As you may or may not know, there is a song called “Mammas Don’t Let Your Babies Grow Up to be Cowboys.” Most days I wish there had been a similarly cautionary folk song about the realities of being a librarian back when I was young and impressionable. Then again I might be the only person on earth who ever expected to have actual library adventures. The closest I’ve come to a library adventure was finding a pet mouse and adopting her which is not exactly as grand a thing as finding the Spear of Destiny or whatever other nonsense Noah Wyle discovers by virtue of pretending to be a librarian in those TNT movies.
As with so many things, I often blame reading both in terms of my career decision and for making me think libraries were action-packed when really I should blame myself. How did I forget all the 80s and 90s slogans about reading for kids? I’m sure you know the sayings:
- Reading gives you wings! Don’t read and you’ll plummet down down down!
- Cowabunga, dudes! Tell your mom and your dad. All the Ninja Turtles love reading! It’s totally rad!
- Books are like special boats sailing over the waters of friendship straight on in to Imagination Harbor!
- You can only see fairies, unicorns, and elves if you get books from the library!
- You bet all superheroes read! That’s how they got their powers!
- Reading takes you to magical places! If you don’t read, you won’t go anywhere at all!
- I pity the fool who doesn’t read books and therefore does not have magical adventures!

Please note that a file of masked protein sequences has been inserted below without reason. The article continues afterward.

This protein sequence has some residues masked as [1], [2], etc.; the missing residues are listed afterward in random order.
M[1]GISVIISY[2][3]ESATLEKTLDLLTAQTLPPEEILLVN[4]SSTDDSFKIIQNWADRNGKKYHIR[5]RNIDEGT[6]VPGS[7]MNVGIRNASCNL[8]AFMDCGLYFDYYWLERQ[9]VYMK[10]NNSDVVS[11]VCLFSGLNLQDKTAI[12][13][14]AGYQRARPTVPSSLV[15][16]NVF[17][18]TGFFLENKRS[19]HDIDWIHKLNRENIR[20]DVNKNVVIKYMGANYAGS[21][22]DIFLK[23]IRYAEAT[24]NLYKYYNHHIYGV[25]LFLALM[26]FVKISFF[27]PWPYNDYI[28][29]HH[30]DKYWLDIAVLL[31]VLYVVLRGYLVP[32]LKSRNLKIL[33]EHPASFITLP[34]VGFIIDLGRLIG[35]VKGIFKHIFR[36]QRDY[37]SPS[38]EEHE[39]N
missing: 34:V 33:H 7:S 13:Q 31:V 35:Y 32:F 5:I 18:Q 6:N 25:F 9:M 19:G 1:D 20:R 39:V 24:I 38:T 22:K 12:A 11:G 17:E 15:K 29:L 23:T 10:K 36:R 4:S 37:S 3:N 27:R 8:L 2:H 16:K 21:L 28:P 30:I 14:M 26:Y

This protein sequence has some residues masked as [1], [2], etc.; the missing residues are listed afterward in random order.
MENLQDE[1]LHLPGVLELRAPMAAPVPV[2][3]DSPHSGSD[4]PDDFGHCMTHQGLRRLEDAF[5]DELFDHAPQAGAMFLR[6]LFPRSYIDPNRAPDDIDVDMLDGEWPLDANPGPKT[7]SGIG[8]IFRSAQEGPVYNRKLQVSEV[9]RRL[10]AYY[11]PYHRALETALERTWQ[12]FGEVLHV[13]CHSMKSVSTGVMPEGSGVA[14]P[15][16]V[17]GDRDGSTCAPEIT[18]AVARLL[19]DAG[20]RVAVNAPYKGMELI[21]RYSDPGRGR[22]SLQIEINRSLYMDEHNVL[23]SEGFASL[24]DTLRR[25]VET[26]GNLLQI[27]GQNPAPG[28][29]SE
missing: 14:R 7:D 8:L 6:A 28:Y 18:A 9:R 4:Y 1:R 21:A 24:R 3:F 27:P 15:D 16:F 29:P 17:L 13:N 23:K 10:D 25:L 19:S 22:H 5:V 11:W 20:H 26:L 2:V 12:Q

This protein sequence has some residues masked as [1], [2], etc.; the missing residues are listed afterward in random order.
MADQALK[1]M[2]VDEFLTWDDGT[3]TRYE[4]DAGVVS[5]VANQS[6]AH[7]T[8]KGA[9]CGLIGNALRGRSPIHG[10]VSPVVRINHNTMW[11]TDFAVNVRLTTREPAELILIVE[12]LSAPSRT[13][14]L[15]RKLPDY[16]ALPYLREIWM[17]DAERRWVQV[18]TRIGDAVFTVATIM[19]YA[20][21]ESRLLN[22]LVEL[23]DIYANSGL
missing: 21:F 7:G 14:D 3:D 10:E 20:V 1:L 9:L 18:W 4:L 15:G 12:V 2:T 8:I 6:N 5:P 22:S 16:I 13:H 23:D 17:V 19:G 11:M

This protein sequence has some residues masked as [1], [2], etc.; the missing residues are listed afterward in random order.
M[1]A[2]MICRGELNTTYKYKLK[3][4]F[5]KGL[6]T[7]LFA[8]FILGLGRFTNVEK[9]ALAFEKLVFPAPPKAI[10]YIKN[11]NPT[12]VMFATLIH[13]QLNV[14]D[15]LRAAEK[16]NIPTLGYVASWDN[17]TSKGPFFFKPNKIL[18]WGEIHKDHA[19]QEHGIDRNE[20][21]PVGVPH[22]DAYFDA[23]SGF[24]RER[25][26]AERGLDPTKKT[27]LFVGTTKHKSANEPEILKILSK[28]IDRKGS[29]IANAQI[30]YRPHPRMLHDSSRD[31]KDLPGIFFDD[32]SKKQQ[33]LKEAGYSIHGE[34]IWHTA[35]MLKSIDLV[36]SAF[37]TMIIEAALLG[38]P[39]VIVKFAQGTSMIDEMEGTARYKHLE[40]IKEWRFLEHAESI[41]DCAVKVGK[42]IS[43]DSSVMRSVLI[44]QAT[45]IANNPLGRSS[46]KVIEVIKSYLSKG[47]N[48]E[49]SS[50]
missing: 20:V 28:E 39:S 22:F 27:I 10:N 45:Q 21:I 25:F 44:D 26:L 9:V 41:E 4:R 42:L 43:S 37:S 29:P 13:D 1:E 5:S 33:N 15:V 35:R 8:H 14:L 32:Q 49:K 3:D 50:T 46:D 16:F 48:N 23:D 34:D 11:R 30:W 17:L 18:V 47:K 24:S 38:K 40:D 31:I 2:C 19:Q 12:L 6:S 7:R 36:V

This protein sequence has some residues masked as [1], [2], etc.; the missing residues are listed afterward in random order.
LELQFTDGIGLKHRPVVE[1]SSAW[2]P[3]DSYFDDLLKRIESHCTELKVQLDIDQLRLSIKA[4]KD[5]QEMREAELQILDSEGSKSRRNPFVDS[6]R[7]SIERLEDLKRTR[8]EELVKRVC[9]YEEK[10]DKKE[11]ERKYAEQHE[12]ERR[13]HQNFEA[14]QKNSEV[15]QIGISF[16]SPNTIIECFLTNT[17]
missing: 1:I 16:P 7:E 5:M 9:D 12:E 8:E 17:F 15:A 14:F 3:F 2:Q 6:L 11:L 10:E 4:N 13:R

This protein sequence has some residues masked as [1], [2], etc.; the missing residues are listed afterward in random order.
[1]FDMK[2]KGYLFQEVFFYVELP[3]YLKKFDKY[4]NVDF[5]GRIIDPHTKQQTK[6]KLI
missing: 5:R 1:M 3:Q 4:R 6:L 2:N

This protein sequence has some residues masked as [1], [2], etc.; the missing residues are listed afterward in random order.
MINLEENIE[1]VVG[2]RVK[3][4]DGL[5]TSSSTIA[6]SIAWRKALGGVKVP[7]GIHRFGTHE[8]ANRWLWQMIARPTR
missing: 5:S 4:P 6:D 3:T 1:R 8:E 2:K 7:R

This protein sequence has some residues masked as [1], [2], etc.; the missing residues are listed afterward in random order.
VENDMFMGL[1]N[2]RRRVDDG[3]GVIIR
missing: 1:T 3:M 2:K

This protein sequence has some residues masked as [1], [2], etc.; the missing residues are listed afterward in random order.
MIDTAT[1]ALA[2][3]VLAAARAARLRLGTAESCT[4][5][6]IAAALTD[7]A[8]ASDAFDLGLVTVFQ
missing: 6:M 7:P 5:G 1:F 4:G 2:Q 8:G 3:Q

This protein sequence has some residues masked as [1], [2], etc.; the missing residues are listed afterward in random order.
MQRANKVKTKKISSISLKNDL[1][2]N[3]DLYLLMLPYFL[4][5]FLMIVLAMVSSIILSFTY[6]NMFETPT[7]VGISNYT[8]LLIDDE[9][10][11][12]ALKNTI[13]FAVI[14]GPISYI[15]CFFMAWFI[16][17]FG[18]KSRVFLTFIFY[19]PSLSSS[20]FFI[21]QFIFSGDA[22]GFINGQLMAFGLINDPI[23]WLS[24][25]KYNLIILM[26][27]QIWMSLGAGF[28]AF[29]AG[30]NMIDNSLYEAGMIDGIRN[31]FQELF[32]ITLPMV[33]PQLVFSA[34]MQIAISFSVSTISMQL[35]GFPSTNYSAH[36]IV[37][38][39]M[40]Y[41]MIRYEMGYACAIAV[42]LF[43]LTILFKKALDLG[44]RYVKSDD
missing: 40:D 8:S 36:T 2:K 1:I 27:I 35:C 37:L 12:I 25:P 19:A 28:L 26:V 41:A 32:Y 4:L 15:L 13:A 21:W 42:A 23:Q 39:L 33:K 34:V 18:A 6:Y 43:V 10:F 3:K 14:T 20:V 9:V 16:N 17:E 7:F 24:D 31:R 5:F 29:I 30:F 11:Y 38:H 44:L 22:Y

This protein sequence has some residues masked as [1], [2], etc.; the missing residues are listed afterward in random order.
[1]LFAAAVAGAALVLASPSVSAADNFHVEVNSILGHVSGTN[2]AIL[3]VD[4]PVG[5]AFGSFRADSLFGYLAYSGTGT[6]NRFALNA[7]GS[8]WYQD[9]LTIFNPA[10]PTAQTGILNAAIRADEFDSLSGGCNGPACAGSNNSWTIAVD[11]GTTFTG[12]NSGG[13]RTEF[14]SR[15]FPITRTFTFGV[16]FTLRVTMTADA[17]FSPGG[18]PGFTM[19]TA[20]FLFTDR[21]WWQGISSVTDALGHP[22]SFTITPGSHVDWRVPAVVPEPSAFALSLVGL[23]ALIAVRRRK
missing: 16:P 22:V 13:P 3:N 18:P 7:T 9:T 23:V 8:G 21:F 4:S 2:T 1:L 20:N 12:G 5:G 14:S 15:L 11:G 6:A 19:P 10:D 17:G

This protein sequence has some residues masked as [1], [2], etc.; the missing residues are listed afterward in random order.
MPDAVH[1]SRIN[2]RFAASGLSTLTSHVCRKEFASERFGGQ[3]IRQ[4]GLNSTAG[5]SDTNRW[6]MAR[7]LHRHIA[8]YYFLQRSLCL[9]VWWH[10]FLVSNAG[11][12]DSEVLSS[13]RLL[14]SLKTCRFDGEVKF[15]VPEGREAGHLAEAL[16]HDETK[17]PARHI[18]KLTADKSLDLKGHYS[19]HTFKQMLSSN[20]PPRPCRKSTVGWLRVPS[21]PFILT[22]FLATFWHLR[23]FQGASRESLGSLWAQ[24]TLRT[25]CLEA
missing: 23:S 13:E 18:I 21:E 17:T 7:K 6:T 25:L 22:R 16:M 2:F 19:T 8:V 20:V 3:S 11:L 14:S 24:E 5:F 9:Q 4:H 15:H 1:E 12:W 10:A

Okay, you caught me. I made all of those up, but they’re totally based on the ones you can still see in any given children’s section in any given public library.
As a child it never occured to me that these messages were for children who did not especially like to read. I would see the signs, wonder why gnomes, wizards, and Batman never visited me, and immediately assume it was because I just wasn’t reading enough.
But I digress.
Now that I am grown and allegedly an adult, I wonder why did I forget? How on earth did I not remember this very simple thing? Libraries based in reality are rarely magical while books always are. Libraries do not have unicorns. Books do. It’s all very simple when you get right down to it.
At this point, however, I would happily trade in mapcap, fanciful adventures around Imagination Harbor for patrons who actually want book advice.
I wonder if all librarians despair from time to time of ever being able to reccomend even a fraction of the books they’ve read or purchased for their collections. It’s been weeks since my last attempt to do so, and I’m absolutely consumed with the need to have a patron stop by the desk in need of an actual book suggestion.
Oh to have lived in the days of Kings and Queens! I could have been a Royal Librarian. I could have sent off missives and scrolls of book suggestions. Instead I sit here waiting for Netflix to fail some patron and for them to call up with the sort of questions one asks at a video rental place. I suppose I should simply take comfort in knowing that nowadays even being a King or a Queen hardly matters either, but my unquenchable thirst for reader’s advisory remains.
So should you ever happen to need book advice, do your local librarians a favor. Harken back on my tale of woe, and ask them for book ideas.
If the librarian you encounter seems surly, do not give up the good fight! They might cheer up if you ask them about books. Otherwise, trust me. Just wait a bit and I’m sure you’ll find a librarian nearby who is eying you as though you were a much needed canteen of water in the desert, just waiting to give you a magical book to read.